Expect traffic pattern changes in late August when students move back to Ann Arbor
Ann Arbor has just begun to wind down from Art Fair and a summer filled with festivals, but it's winding up for a burst in population, traffic and business.
That's right: In two weeks students are coming back to Ann Arbor for another school year at the University of Michigan.
Say goodbye to actually being able to drive down State Street, say hello to long lines at the State Street coffee shops and do your best not to grumble when the Solo cups and beer pong tables abundantly line the streets of lower Burns Park.
Roughly 28,000 undergraduates and 15,500 graduates will take classes in Ann Arbor this fall and U-M expects 10,500 of them to live on campus. The majority of those students, with the help of their parents, move in during a three-day period beginning Aug. 28.
As students move in to their dorms, the city is changing some traffic patterns near campus. The changes go into effect 6 a.m. August 28 and stop 10 p.m. on August 30.
Here's a synopsis:
- Thompson - one way southbound from East Jefferson to Packard
- Madison - one way eastbound from South Division to South State
- Observatory - one way southbound from East Ann to Geddes
- East Washington - one way westbound from Fletcher to South State
- Maynard - from Jefferson to East William - meters bagged
- East University between Hill and Willard - meters bagged
- Church Street between Hill and Willard - meters bagged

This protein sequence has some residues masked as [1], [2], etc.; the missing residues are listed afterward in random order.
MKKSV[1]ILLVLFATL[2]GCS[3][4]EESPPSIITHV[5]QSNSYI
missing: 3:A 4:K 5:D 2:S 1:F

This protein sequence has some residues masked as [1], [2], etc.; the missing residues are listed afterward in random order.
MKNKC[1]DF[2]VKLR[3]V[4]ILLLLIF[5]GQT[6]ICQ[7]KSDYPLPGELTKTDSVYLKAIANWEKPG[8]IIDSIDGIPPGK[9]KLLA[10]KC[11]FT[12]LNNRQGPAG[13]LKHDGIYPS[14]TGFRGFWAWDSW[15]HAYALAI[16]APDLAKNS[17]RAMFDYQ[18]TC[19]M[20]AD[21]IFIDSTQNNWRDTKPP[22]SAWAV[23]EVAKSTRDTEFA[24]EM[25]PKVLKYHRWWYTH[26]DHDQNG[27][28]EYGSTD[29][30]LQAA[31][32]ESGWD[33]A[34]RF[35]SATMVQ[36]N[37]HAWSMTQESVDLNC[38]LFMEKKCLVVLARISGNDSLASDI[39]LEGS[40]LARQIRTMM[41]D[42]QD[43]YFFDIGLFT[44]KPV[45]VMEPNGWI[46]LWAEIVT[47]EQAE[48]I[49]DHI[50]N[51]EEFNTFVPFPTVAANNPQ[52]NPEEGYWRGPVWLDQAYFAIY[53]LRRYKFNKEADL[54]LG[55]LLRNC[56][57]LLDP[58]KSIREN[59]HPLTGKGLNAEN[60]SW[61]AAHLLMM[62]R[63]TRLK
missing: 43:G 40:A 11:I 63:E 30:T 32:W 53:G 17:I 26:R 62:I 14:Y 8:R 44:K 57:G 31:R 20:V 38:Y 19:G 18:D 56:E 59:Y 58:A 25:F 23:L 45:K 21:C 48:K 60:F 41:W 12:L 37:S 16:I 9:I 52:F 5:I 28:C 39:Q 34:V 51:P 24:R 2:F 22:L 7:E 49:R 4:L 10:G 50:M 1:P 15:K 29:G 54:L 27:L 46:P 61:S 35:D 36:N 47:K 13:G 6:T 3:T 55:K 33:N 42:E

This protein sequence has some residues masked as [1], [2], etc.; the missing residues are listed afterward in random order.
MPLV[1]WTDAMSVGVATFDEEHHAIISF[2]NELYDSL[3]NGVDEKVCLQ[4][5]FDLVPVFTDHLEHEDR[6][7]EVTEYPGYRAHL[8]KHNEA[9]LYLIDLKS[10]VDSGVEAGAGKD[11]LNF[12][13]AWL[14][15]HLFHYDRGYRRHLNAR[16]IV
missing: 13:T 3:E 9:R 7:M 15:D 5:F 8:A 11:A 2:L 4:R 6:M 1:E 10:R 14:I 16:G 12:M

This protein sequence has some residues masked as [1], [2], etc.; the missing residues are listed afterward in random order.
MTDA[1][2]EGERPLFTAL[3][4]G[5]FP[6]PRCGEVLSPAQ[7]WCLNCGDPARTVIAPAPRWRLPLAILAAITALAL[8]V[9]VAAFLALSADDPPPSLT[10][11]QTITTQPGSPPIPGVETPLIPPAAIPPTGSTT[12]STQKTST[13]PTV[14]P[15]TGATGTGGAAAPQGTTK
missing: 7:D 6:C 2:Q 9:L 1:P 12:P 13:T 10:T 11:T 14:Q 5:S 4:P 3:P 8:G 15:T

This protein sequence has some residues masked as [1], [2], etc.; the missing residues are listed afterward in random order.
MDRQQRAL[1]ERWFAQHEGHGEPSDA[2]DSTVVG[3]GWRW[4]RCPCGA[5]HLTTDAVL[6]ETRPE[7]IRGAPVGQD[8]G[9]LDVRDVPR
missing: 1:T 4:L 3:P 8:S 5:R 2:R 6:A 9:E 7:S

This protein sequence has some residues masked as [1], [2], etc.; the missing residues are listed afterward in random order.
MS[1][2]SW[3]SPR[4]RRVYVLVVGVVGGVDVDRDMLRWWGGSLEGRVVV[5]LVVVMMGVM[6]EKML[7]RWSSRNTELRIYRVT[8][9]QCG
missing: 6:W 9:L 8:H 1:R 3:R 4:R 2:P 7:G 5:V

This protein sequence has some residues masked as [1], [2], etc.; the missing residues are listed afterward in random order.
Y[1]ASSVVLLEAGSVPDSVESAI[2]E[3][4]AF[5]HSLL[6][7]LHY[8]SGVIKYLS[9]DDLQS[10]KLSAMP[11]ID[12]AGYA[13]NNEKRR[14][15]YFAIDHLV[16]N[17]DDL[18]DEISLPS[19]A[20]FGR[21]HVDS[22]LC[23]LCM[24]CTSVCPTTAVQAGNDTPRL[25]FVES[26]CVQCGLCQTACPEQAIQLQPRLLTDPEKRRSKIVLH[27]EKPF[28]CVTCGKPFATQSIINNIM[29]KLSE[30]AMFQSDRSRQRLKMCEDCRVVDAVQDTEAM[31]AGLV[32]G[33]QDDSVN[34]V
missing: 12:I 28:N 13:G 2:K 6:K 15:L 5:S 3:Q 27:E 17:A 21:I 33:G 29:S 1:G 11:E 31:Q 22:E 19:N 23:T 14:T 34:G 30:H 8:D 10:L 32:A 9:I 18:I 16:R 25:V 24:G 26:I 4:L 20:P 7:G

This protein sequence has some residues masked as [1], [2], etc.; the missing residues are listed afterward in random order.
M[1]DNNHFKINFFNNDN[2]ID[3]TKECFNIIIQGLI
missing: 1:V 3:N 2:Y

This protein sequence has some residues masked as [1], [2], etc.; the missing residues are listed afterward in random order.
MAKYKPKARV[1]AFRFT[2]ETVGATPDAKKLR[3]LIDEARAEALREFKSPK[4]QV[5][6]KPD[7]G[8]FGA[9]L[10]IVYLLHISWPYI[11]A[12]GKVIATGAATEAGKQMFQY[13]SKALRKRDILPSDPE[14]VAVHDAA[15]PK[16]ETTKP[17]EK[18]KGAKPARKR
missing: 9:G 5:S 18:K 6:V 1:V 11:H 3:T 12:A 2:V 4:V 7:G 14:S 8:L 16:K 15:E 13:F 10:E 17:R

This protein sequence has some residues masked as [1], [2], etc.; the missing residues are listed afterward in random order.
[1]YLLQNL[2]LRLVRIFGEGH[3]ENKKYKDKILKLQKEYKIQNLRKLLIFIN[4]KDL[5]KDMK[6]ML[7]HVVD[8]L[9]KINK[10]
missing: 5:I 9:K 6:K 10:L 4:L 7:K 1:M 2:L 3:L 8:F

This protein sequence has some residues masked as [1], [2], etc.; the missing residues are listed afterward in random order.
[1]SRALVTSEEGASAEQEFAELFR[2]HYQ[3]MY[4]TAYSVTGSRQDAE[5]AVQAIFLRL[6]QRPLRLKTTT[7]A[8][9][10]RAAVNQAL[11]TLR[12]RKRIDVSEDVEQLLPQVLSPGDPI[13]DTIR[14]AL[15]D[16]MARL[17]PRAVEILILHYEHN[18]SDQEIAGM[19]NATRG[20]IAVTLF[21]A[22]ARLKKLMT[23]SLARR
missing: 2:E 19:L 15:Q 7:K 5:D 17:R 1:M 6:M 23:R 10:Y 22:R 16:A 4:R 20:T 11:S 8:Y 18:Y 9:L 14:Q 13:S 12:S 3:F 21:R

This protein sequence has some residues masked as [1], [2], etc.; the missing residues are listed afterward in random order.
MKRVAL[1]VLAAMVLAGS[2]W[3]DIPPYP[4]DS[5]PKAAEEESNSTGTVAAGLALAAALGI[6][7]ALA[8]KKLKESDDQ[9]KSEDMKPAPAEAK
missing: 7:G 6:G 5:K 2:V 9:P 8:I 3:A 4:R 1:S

- North University Court - meters bagged
- Oxford - parking reserved for move-in from Hill to Geddes
- Washington Heights - closed from Observatory to E. Medical Center Drive
- East Ann - one-way eastbound from Zina Pitcher Place to Observatory
The university has agreed to pay the city $10,450 for occupancy of the public right-of-way during the move-in period. Soliciting in a one-block radius of the move-in site is prohibited.
The City Council approved the traffic pattern changes on Aug. 8.
U-M's Lawyer's Club graduate residence hall is reopening after a $39 million renovation this fall. Undergraduate dorm East Quad will also reopen after a yearlong $116 million renovation.
Crews will begin renovating the 1,180-bed South Quad this fall. The project will take a year and cost $60 million. U-M also wants to proceed as quickly as possible on building a state-of-the art 600-bed graduate student dormitory, which is predicted to cost $185 million.